Early Bird or Night Owl? The Difference May Affect Your Life

A number of studies over the past few years have found that those who get up early are generally happier than those who sleep in. They’re less likely to be diagnosed with narcissism or depression or to take antidepressants.

photo credit: publicdomainpictures.net
photo credit: publicdomainpictures.net

But one recent study, for example, found that young adults who stay up late and sleep late are, on average, smarter than their counterparts who have a more traditional sleep schedule.
Other studies show that they’re also more alert, have better memories, and are more social, smarter, and more creative.

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Armin Brott

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Armin Brott is the proud father of three, a former U.S. Marine, a best-selling author, radio host, speaker, and one of the country’s leading experts on fatherhood. He writes frequently about fatherhood, families, and men's health. Read more about Armin or visit his website, mrdad.com. You can also connect via social media: Facebook, Twitter, Pinterest,  and Linkedin.


  1. Zak HinesJuly 6, 2015

    Really liked this post! As a night owl that occasionally swaps over to early bird, I’ve definitely seen the positive and negative aspects of both. While getting up early is often difficult, I’ve found that once I’m awake, it’s really calm and peaceful early in the morning. On the other hand, night has the benefit of spending time with friends, catching up on a favorite Netflix series, or getting ready for a test. I think in the end I will try to convert to an early bird on a permanent basis once I graduate from college. You get more time in your day, the peacefulness of early morning, and getting started is too much to pass up.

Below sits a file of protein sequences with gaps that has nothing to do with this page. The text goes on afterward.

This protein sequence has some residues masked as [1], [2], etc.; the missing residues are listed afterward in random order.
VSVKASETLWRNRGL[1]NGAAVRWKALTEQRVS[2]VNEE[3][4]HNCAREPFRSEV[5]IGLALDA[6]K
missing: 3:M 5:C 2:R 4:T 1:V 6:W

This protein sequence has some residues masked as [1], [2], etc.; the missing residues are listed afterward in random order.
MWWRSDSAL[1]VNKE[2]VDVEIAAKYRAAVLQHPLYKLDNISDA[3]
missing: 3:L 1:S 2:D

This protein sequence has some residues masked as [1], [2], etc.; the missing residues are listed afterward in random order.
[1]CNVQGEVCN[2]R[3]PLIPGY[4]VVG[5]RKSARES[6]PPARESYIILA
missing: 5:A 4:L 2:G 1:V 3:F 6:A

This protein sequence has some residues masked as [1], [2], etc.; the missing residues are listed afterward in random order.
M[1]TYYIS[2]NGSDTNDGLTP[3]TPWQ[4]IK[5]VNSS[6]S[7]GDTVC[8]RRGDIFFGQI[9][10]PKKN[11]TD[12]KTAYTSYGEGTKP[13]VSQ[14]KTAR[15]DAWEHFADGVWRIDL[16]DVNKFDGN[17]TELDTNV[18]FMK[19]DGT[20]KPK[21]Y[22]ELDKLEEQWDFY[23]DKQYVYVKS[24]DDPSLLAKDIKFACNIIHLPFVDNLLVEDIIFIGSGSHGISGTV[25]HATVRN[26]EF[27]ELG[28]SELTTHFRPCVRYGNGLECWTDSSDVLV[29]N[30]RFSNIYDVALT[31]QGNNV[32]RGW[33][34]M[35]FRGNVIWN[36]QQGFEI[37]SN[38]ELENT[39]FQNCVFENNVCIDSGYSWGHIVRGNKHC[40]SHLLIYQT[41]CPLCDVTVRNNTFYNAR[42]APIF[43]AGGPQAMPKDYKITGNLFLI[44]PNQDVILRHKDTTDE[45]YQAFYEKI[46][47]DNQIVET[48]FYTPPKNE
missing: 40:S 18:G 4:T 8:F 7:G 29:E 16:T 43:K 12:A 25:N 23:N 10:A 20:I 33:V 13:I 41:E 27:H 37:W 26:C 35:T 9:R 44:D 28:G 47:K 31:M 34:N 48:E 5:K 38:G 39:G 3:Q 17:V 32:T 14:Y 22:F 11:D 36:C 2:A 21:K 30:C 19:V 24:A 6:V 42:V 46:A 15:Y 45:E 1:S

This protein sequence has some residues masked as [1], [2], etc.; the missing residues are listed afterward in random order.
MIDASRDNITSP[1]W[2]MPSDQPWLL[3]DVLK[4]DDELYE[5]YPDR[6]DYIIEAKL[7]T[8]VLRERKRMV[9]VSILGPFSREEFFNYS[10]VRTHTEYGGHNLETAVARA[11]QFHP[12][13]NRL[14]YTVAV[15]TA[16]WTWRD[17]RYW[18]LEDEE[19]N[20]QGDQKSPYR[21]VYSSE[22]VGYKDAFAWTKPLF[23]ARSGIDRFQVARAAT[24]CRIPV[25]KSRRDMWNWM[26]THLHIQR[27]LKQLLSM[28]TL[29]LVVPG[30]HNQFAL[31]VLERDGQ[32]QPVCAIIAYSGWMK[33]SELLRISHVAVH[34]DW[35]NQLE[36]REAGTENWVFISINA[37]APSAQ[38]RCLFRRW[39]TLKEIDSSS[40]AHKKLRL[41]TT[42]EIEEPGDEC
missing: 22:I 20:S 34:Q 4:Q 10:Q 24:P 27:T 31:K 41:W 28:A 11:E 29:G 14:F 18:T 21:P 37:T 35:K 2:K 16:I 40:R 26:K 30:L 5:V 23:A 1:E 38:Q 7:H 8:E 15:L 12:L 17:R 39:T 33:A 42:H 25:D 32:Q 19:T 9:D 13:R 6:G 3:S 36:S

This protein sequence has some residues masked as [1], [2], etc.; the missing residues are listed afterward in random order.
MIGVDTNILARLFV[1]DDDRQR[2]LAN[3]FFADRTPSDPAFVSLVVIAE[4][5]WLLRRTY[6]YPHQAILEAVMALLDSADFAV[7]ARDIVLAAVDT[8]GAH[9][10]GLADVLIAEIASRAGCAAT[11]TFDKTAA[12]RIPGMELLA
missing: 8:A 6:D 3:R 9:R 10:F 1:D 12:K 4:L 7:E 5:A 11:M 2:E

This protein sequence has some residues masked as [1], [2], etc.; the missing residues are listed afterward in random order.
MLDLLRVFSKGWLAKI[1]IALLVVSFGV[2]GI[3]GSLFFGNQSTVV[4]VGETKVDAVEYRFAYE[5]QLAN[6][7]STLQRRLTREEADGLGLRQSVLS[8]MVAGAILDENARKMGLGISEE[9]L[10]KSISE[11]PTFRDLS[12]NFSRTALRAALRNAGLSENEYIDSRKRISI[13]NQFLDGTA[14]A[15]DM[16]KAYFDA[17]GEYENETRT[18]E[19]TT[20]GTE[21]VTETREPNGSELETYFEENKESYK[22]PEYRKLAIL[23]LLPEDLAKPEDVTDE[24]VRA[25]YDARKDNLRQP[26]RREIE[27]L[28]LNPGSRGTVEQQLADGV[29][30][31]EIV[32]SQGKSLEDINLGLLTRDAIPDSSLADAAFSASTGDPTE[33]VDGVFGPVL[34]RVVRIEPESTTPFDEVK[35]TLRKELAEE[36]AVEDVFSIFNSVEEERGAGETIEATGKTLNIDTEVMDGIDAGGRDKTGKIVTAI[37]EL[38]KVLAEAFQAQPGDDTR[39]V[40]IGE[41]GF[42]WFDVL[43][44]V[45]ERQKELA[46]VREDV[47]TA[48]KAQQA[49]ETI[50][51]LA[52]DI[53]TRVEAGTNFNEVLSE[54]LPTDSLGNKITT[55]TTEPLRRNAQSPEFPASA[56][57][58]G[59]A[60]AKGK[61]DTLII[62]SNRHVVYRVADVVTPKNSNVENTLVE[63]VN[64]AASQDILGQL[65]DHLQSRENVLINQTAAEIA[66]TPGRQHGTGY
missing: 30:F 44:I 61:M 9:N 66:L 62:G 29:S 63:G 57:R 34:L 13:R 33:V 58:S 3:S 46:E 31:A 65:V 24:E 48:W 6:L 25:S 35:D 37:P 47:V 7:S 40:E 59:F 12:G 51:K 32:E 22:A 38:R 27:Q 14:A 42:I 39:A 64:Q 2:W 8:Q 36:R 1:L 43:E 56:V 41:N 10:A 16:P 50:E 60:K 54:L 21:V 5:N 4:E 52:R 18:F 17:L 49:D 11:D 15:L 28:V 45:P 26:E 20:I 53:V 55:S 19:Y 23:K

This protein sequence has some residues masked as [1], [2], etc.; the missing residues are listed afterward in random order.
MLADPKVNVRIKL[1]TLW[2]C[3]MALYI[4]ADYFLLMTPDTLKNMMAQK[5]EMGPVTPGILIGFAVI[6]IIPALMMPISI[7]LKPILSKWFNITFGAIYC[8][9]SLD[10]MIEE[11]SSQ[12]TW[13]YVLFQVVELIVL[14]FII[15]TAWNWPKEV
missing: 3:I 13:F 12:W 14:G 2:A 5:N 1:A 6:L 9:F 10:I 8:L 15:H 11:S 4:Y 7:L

2. SophiaJuly 6, 2015

    This is a really interesting piece! I like how it balances the stereotype that people who like to sleep in are lazy. Both types of people have their advantages, such as enjoying calm early mornings or hanging out with friends late at night, as Zak pointed out. Personally, I’m naturally an early bird and like to stick to a consistent sleep schedule, but will definitely give that up once in a while for the night-owl benefits.

  3. TyrusJuly 6, 2015

    This was a very interesting article and I have experienced the effects of both though I prefer the night owl status. Hopefully as I grow older I lean more to the early bird role or maybe find a good balance between them.

  4. Harry deCaboJuly 9, 2015

    As a someone who tends to stay up pretty late, I would like to think that I am more intelligent than my more self-disciplined counterparts. However, these findings should probably be taken with a grain of salt. Correlation does not always imply causation. If it did, this study would mean that all college students are geniuses!

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